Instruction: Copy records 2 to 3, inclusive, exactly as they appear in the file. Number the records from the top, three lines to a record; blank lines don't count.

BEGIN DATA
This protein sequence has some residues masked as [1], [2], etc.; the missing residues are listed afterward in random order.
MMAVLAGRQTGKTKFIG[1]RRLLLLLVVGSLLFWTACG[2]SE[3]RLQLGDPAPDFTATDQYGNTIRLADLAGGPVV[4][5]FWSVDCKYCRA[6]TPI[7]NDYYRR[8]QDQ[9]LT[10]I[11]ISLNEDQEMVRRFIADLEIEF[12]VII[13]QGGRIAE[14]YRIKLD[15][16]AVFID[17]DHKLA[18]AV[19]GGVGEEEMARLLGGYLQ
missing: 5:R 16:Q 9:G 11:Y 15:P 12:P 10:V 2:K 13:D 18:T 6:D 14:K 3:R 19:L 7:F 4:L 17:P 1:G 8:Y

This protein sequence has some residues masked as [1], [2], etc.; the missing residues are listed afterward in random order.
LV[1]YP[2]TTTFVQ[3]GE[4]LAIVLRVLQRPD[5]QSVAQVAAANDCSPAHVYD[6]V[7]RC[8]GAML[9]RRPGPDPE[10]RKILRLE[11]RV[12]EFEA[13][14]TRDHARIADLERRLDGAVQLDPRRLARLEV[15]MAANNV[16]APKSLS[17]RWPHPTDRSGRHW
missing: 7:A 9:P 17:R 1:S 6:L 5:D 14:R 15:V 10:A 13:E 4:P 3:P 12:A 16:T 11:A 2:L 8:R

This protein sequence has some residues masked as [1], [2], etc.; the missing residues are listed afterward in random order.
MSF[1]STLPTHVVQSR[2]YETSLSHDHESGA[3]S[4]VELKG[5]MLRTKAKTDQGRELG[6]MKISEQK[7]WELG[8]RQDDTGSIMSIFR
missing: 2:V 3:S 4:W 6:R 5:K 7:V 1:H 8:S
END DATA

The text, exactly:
This protein sequence has some residues masked as [1], [2], etc.; the missing residues are listed afterward in random order.
LV[1]YP[2]TTTFVQ[3]GE[4]LAIVLRVLQRPD[5]QSVAQVAAANDCSPAHVYD[6]V[7]RC[8]GAML[9]RRPGPDPE[10]RKILRLE[11]RV[12]EFEA[13][14]TRDHARIADLERRLDGAVQLDPRRLARLEV[15]MAANNV[16]APKSLS[17]RWPHPTDRSGRHW
missing: 7:A 9:P 17:R 1:S 6:L 5:D 14:R 15:V 10:A 13:E 4:P 3:P 12:A 16:T 11:A 2:L 8:R

This protein sequence has some residues masked as [1], [2], etc.; the missing residues are listed afterward in random order.
MSF[1]STLPTHVVQSR[2]YETSLSHDHESGA[3]S[4]VELKG[5]MLRTKAKTDQGRELG[6]MKISEQK[7]WELG[8]RQDDTGSIMSIFR
missing: 2:V 3:S 4:W 6:R 5:K 7:V 1:H 8:S